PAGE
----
Well, this is a first for me. I’m blogging to you from 40,000 feet on my way to California. Why is it that any time you fly and they show sitcoms it’s the ONE EPISODE of that sitcom that you’ve already seen? And why does time move so slowly on an airplane? Back on earth, no doubt three years have passed while I’ve been cowering in this seat praying to any kind of immortal being that happens to be listening.
What a weird thought—I’m not on earth right now.
But I digress. I’m here to talk about the JEREMY FINK PREMIERE in NYC last night! Watching it on a big screen with a live audience was an amazing experience—especially when most of the cast was in the audience with you. The humor and heart of the movie really jumped out at me, and the actors who brought it to life did such an amazing job. I know there were a lot of tough choices to make in terms of what to keep from the book and what to let go, and I hope when you guys see it you’ll keep in mind that not everything can make it in. That said, they added some things too, which I wound up loving. Too bad I can’t rewrite the book to include some of them! The cast and crew worked so hard last summer in the sweltering NYC heat to bring the book to life and finally got to see the fruit of their labors. The writer/director Tamar Halpern brought her own insights and heart to the film while and strived to make every scene special. She added some super-cool stop-action animation throughout that conveyed Jeremy’s thoughts in a way that live-action couldn’t.
The moment I met Max Beer I knew he was Jeremy. Seeing him on screen only strengthened that belief. He brought Jeremy’s insecurities to life in such a believable way, and then grew along with the character as he went on his journey. As Lizzy, the wonderfully talented Ryan Simpkins brought a vulnerability and feistiness to her character that lit up the screen. The beautiful and gifted Mira Sorvino as Jeremy’s mom brought her own unique magic to the film. She was able to give the relationship between Jeremy and his mom more depth than it had in the book. Joe Pantoliano as Mr. Oswald was hilariously wacky. His interpretation of the character was very different from the book’s, but I loved it. (I should note, I’m a longtime fan of these guys. Rory and Michelle’s High School Reunion? Midnight Run? Modern classics!!)
I also thought it was amazing that the director and producers found such talented, spirited actors to play the people that Jeremy and Lizzy met on their journey. Even if they only had a scene or two, each of these actors brought something special to their role and they were a pleasure to watch. I loved every scene with Michael Urie as James. He had such a believable connection with Jeremy and an ever-present glint in his eye. Mike Starr as the police officer who gives them community service brought unexpected humor to that scene (as did the kids). Betsy Brandt did the same with her role as Madame Zalensky near the end of the film. Her accent! Those facial expressions! I could watch that scene over and over. And talk about facial expressions—Markley Rizzi as Oswald’s housekeeper was hilarious in a really subtle way. Marian Seldes threw herself into the role of the unstable Mrs. Billingsly with zest. Roscoe Orman (the beloved Gordon from Sesame Street!) as the astrophysicist Dr. Grady just lit up the screen with his gentle warmth and bright-eyed enthusiasm. Heather Braverman and Ryan Glassman brought the perfect amount of snark to their roles as new neighbors Samantha and Rick. David Thornton added a whole new level of oddness to the role of Simon Rudolph, and Daniel Cosgrove brought humor and kindness to the role of Lizzy’s dad.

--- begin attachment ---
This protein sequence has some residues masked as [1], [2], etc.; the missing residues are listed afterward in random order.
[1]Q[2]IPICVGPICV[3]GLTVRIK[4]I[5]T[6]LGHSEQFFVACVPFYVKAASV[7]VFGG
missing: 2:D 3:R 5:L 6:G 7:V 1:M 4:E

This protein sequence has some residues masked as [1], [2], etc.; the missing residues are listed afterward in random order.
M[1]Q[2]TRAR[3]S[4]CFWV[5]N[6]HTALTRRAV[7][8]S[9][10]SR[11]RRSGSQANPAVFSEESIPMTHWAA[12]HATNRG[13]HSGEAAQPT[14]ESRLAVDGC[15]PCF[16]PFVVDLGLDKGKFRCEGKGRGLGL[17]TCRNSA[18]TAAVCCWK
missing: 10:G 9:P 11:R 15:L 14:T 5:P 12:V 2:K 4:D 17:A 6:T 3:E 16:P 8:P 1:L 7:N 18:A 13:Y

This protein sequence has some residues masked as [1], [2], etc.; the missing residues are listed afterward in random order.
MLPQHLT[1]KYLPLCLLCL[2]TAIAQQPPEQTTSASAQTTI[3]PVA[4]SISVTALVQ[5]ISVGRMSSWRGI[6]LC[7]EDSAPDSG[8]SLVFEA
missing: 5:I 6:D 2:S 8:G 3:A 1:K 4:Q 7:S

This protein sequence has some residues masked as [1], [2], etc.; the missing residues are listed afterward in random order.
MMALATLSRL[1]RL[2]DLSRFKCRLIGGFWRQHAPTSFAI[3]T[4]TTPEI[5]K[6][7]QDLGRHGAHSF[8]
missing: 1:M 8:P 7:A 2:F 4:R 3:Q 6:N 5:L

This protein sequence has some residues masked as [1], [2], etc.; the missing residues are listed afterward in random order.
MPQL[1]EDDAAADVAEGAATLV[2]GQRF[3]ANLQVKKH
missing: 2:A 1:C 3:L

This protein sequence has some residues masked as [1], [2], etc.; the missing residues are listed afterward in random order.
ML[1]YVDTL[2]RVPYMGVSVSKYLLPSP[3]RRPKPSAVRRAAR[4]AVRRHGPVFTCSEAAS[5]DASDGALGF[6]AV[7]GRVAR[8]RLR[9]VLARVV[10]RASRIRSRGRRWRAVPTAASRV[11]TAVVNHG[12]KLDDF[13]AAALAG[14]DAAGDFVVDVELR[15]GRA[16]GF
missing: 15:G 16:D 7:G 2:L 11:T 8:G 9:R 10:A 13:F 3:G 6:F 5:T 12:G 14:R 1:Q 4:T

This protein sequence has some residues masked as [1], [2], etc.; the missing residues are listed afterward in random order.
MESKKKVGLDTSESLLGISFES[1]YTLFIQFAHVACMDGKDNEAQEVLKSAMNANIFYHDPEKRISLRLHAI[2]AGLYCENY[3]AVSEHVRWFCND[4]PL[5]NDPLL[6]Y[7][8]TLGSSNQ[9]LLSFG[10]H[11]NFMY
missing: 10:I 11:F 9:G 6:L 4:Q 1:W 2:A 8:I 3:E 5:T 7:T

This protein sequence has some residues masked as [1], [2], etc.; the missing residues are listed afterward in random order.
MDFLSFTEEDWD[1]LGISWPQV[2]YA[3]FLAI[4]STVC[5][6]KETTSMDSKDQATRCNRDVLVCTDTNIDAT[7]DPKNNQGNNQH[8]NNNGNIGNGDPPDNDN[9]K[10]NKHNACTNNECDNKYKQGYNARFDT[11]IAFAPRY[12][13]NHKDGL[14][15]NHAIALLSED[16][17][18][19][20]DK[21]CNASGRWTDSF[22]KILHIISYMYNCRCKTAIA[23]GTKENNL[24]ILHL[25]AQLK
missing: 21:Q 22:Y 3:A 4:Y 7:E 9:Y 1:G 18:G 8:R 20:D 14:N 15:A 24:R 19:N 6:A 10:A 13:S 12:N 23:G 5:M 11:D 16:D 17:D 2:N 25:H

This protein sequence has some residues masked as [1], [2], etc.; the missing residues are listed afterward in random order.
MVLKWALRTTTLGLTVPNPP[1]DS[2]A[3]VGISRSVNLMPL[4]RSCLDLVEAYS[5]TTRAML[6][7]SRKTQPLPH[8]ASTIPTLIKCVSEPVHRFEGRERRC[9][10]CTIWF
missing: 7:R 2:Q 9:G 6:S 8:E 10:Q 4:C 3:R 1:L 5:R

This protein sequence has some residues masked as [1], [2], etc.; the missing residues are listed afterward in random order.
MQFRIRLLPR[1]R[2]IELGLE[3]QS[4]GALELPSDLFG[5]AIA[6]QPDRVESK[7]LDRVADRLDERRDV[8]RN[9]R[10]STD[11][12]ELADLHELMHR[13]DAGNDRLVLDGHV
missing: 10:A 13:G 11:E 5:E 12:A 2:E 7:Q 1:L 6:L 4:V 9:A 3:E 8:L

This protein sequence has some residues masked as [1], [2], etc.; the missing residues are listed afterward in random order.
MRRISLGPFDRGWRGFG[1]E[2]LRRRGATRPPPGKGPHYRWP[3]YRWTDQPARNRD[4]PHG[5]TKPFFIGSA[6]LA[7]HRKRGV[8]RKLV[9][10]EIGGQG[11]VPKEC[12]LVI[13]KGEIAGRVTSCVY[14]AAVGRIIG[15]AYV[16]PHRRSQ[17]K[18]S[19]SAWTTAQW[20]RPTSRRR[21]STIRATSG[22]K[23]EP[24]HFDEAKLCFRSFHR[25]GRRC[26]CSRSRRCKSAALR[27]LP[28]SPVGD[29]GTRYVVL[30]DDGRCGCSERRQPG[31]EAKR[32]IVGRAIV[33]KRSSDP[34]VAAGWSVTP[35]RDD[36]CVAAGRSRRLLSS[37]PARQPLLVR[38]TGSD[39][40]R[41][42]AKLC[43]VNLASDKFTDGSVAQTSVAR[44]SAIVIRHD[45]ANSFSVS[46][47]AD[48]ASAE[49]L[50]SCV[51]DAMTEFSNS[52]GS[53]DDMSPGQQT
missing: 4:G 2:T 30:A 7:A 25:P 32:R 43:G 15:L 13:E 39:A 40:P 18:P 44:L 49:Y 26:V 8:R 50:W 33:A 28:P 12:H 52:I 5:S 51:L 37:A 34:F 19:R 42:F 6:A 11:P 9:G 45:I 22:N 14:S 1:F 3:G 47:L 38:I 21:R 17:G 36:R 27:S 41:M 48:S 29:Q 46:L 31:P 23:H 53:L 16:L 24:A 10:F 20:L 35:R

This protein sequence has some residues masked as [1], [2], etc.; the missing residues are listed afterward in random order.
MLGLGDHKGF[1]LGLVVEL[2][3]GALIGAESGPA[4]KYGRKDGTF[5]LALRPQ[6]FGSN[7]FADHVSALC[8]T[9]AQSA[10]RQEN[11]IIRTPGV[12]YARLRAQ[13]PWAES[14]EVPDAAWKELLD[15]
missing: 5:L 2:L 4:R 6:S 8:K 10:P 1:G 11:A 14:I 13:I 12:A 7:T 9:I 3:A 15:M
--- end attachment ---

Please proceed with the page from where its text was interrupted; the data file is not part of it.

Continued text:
I think the movie and the book really compliment each other. If you see the movie first, then read the book, you’ll find some subplots that couldn’t fit into the movie and these will fill out Jeremy’s world even more for you. And if you see the movie after you read the book, then you’ll get to see this imaginary world brought to life by amazingly talented actors who truly embody their roles.
The producer of the film, Lauren Bullock, spoke beforehand. She stressed how important it is to live every moment, to embrace it all, to fully live life, the ups and the downs. To prove her point, she had to leave the premier early to visit her dad in the hospital. And that’s exactly how life is. It gives you great moments of joy, and great moments of sadness, often within hours of each other. And it does this over and over again like a giant roller coaster. I can attest to that, too. I spent the day of the premier waist deep in water that swept away half of our house. A line from the poem Desiderata by Max Ehrmann helped me to remain sane as I washed off the mud and put on a dress: Nurture strength of spirit to shield you in sudden misfortune. Being surrounded in that theater by relatives, old friends, new friends, my wonderful publishers and agents gave me a night I will never forget and I am very grateful. I am grateful too, for the readers of the book who have waited so patiently and enthusiastically for the movie to come out. And not one of them will complain that Lizzy’s hair is blond not red. RIGHT? ;o)
So get thee to Walmart today for your very own Platinum Collectors Edition!
The plane is FINALLY landing in sunny California where I’ll be embarking on a week-long book tour for 13 GIFTS. The roller coaster ride of life continues. As I am forced to “turn off all electronic devices” for landing, I will leave you with this hope—may all your roller coasters only go up. At least for a while.
And in Northern California where I bought my copy!